Emphasizing it’s just the first step in what could be a lengthy process, city council voted to move forward with the city’s downtown/waterfront development plan Friday.
Despite vocal opposition from the nearly 100 residents in attendance, councillors opted to resolve the matter at its Jan. 21 meeting when it will likely adopt the draft Official Plan and zoning bylaw amendment for the waterfront redevelopment area.
That decision could eventually see the city develop a mix of residential and commercial development on the old rail bed land, the adjacent land where the Co-Op Feed Store used to be.
“This is stage one of a three-part process,” Coun. Tim Lauer said. “These are not done deals. We have a lot of moving parts and it’s going to be a tough job.
“All you have to do is look at the train situation that has gone out to RFP (request for proposals) and is still owned by the city and hopefully will be for a long time. There’s been a consistent theme that we need to put a (new) neighbourhood downtown.”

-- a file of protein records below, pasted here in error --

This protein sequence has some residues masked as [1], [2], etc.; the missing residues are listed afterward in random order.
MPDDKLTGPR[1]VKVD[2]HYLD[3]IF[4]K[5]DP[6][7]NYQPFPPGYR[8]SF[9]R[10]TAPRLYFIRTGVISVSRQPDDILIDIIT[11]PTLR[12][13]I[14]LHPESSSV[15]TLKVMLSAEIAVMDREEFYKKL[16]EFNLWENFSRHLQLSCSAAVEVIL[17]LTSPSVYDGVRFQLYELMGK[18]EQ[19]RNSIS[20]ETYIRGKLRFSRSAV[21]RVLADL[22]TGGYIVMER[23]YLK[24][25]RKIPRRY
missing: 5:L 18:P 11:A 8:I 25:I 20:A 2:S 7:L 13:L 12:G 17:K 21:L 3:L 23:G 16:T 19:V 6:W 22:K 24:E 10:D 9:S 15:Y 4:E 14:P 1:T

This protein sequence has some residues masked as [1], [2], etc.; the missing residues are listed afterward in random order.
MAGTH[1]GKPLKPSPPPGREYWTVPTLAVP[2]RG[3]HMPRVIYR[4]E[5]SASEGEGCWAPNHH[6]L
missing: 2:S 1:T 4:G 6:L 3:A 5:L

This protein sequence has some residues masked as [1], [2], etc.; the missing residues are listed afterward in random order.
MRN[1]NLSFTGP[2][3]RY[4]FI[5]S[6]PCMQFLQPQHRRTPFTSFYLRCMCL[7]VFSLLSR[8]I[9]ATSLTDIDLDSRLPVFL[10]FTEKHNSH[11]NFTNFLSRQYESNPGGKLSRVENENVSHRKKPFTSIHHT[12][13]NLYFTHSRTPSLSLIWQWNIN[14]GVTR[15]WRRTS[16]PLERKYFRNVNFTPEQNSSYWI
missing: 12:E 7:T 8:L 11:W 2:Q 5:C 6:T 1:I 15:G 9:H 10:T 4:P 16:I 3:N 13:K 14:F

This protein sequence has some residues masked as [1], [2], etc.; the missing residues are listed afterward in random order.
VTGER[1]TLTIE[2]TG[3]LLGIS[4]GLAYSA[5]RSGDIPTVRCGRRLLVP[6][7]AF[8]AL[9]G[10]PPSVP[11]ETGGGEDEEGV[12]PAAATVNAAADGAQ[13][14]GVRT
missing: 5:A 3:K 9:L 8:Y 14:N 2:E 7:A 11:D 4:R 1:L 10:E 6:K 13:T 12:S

The city’s preferred plan calls for part of the Metro plaza on Front Street, which the city had earlier purchased, to be demolished to make way for an extension of Coldwater Street through to Lake Couchiching.
Coun. Ted Emond said the previous council didn’t spend $9 million to buy the Metro plaza “to put a park in there.”
Emond said the zoning move is needed to gauge interest in the land from developers during next year’s RFP (request for proposals) process.
“We’re only establishing a context here,” he said, adding this move will allow developers to know what the city’s seeking when they create their RFPs.
“We’re not abdicating to the development community. The agreement will have covenants in it to ensure the city’s wishes are respected.”
The former rail bed itself and the land in between are designated as parkland and major open space in the Official Plan, and open space in the zoning bylaw.